OF COUNT RICHARD, AND THE FIRES BY NIGHT
I choose to record how Richard Count of Poictou rode all through one smouldering night to see Jehane Saint-Pol a last time. It had so been named by the lady; but he rode in his hottest mood of Nay to that, yet careless of first or last so he could see her again. Nominally to remit his master's sins, though actually (as he thought) to pay for his own, the Abbot Milo bore him company, if company you can call it which left the good man, in pitchy dark, some hundred yards behind. The way, which was long, led over Saint Andrew's Plain, the bleakest stretch of the Norman march; the pace, being Richard's, was furious, a pounding gallop; the prize, Richard's again, showed fitfully and afar, a twinkling point of light. Count Richard knew it for Jehane's torch, and saw no other spark; but Milo, faintly curious on the lady's account, was more concerned with the throbbing glow which now and again shuddered in the northern sky. Nature had no lamps that night, and made no sign by cry of night-bird or rustle of scared beast: there was no wind, no rain, no dew; she offered nothing but heat, dark, and dense oppression. Topping the ridge of sand, where was the Fosse des Noyées, place of shameful death, the solitary torch showed a steady beam; and there also, ahead, could be seen on the northern horizon that rim of throbbing light.
'God pity the poor!' said Count Richard, and scourged forward.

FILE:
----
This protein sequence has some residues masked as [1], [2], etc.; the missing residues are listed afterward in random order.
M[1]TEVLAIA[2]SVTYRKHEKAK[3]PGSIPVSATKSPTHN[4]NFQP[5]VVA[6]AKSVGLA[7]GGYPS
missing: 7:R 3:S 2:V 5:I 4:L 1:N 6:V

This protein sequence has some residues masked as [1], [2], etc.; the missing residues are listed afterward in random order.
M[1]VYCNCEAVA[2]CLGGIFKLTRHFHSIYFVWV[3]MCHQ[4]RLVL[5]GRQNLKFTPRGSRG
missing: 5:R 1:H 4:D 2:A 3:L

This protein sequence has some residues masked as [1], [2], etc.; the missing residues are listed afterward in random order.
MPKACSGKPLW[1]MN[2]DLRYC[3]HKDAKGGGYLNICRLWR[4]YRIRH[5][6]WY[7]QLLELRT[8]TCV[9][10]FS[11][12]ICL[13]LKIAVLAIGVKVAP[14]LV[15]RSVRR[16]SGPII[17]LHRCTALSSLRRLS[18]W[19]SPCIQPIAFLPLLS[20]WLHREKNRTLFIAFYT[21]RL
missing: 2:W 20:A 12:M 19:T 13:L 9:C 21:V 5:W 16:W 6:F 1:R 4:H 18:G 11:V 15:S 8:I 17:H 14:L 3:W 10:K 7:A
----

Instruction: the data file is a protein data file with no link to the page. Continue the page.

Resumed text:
'God pity me!' said gasping Milo; 'I believe my stomach is in my head.' So at last they crossed the pebbly ford and found the pines, then cantered up the path of light which streamed from the Dark Tower. As core of this they saw the lady stand with a torch above her head; when they drew rein she did not move. Her face, moon-shaped, was as pale as a moon; her loose hair, catching light, framed it with gold. She was all white against the dark, seemed to loom in it taller than she was or could have been. She was Jehane Saint-Pol, Jehane 'of the Fair Girdle,' so called by her lovers and friends, to whom for a matter of two years this hot-coloured, tallest, and coldest of the Angevins had been light of the world.
The check upon their greeting was the most curious part of a curious business, that one should have travelled and the other watched so long, and neither urge the end of desire. The Count sat still upon his horse, so for duty's sake did the aching abbot; the girl stood still in the entry-way, holding up her dripping torch. Then, 'Child, child,' cried the Count, 'how is it with thee?' His voice trembled, and so did he.
She looked at him, slow to answer, though the hand upon her bosom swayed up and down.
'Do you see the fires?' she said. 'They have been there six nights.' He was watching them then through the pine-woods, how they shot into the sky great ribbons of light, flickered, fainted out, again glowed steadily as if gathering volume, again leaped, again died, ebbing and flowing like a tide of fire.
'The King will be at Louviers,' said Richard. He gave a short laugh. 'Well, he shall light us to bed....